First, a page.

The New American Commentary: 1 Corinthians 2. The Shame of the Righteous Taking Disputes before the Unrighteous (6:1–11)

Paul’s exhortation for the Corinthians to settle their disputes before the saints reflects his Jewish heritage, but his reasons will be new (6:2).

The New American Commentary: 1 Corinthians 2. The Shame of the Righteous Taking Disputes before the Unrighteous (6:1–11)

In 6:5, unlike 4:14 where he claimed his intent was to warn rather than shame, Paul says exactly the opposite, “I say this to shame you,”

The New American Commentary: 1 Corinthians 2. The Shame of the Righteous Taking Disputes before the Unrighteous (6:1–11)

In litigation, from a worldly point of view, one side wins and the other side loses. However, when one believer takes another believer to civil court over trivial matters, the guaranteed outcome is not only that nobody wins; even before the trial begins “you have been completely defeated already” (NIV).114

The New American Commentary: 1 Corinthians 2. The Shame of the Righteous Taking Disputes before the Unrighteous (6:1–11)

The adverb translated “completely” is the same adverb translated “actually’ in 5:1. Robertson and Plummer take the adverb in the sense of “under any circumstance.”116 BDAG suggests as a possible translation of the phrase, “believe me, it’s an utter disaster.” The defeat is “the very fact that you have lawsuits among you,” that one wise person in the church has not been able to adjudicate the matter (6:5). The parties involved (and the church) have failed to demonstrate the wisdom of God and have instead followed the course of the wisdom of the world. They have failed to live out the core principles of the gospel. The teaching of Jesus surely underlies Paul’s ethics. Paul asks, “Why not rather be wronged? Why not rather be cheated?” Instead, by having lawsuits among themselves they are the ones acting unjustly and defrauding their fellow believers. What Paul says, in essence, is that, even if you have been wronged, you wrong others by taking them to court. It is far better to suffer wrong, to be cheated, than to tarnish the reputation of the gospel before the unbelieving world and to wrong another believer. How believers act in relation to other believers is a major emphasis in chaps. 8–14.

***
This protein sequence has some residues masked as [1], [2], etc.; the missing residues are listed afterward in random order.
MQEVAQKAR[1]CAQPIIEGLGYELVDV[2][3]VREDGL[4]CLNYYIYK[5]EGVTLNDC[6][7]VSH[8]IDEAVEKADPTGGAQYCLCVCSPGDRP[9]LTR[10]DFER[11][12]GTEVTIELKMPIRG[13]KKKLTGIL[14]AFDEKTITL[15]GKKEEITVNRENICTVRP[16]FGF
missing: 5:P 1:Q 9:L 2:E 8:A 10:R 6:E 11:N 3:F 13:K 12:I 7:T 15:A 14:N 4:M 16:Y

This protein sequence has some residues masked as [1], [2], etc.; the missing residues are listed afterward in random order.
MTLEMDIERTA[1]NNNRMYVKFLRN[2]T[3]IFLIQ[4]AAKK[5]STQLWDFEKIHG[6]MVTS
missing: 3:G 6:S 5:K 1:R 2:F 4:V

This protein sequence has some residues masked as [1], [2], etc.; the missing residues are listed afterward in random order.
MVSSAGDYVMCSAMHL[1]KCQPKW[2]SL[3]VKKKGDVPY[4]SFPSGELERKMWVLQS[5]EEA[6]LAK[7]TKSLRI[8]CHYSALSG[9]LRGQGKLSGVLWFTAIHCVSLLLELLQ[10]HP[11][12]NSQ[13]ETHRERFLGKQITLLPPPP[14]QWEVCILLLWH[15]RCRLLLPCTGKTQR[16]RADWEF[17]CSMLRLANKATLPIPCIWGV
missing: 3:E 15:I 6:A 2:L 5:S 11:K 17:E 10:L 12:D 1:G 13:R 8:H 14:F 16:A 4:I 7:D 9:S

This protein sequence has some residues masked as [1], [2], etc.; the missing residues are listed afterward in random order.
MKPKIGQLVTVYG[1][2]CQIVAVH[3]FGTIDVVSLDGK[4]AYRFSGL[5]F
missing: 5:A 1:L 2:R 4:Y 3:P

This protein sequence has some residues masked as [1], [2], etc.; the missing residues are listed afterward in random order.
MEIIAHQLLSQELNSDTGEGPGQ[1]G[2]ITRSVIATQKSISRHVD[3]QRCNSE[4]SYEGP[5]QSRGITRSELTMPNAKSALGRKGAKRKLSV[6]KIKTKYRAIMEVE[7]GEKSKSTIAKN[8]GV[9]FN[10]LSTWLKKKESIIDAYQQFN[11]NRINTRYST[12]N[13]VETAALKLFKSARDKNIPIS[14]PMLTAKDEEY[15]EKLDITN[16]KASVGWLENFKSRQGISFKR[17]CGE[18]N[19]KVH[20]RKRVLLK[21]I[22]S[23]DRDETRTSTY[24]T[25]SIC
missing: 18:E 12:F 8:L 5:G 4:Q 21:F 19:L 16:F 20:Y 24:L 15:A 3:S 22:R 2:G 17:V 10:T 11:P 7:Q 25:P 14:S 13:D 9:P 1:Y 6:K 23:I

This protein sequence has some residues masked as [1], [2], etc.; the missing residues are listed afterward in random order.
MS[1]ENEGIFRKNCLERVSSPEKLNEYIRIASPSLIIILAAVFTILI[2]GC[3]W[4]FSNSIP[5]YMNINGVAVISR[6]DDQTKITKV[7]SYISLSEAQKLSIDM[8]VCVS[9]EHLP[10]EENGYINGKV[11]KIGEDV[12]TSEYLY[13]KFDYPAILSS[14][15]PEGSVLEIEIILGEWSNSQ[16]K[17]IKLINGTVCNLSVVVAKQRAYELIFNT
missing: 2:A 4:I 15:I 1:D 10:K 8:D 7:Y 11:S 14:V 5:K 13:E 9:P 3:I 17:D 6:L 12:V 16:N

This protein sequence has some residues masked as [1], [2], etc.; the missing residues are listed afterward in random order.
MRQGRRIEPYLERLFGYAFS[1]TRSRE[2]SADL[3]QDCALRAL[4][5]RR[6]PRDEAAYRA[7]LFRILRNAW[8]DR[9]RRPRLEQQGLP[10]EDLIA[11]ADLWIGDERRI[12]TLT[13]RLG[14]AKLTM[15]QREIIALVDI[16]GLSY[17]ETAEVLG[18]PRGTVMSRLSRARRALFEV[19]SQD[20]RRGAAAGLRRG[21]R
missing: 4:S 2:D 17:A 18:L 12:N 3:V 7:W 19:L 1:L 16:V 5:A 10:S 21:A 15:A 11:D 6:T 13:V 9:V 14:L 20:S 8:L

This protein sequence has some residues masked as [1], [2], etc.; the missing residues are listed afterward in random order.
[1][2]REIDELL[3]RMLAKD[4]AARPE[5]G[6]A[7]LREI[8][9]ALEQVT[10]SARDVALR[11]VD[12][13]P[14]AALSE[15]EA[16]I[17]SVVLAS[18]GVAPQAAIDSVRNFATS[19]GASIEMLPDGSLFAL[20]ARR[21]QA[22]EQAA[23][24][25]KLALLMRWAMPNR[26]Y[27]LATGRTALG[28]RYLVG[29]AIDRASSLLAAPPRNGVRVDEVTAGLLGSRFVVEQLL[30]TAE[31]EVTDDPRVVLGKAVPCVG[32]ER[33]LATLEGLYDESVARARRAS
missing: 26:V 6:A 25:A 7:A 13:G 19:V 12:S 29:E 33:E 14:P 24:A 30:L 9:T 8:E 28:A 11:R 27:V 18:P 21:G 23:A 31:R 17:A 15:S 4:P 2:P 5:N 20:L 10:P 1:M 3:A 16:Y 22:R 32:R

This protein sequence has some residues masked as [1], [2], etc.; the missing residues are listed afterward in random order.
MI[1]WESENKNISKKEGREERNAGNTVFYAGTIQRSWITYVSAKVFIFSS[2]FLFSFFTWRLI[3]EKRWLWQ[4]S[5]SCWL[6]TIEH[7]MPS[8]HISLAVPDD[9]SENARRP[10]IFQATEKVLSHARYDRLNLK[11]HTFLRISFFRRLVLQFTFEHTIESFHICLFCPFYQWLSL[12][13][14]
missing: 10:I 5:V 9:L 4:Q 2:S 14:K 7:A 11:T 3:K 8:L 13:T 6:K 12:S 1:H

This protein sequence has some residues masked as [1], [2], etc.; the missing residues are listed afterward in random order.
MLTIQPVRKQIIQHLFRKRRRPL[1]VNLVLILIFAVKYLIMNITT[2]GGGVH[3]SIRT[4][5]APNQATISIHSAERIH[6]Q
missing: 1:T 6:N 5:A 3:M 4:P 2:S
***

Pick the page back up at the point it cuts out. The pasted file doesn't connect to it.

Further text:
The Bible Exposition Commentary Chapter Five: Be Wise about … Church Discipline (1 Corinthians 5–6)

“Ye are washed, but ye are sanctified, but ye are justified” (1 Cor. 6:11). The tenses of these verbs indicate a completed transaction. Now, because of all that God had done for them, they had an obligation to God to use their bodies for His service and His glory.

The New American Commentary: 1 Corinthians 2. The Shame of the Righteous Taking Disputes before the Unrighteous (6:1–11)

The NIV’s “If any of you has a dispute with another” translates a Greek idiom for civil litigation.89

The New American Commentary: 1 Corinthians 2. The Shame of the Righteous Taking Disputes before the Unrighteous (6:1–11)

Their actions damaged their witness to the world and demonstrated a failure to exercise the wisdom of God, which is far greater than the wisdom of this world.

The New American Commentary: 1 Corinthians 2. The Shame of the Righteous Taking Disputes before the Unrighteous (6:1–11)

The most recent critical editions of the Greek New Testament punctuate 6:1–11 with no less than ten questions. The question “Do you not know?” occurs three times in 6:1–11 and an additional three times in 6:12–20. The first word in Greek is “to dare,” thus, with no connecting conjunction or particle to the preceding section, Paul abruptly moves to this topic with strong rebuke, “How dare you!”87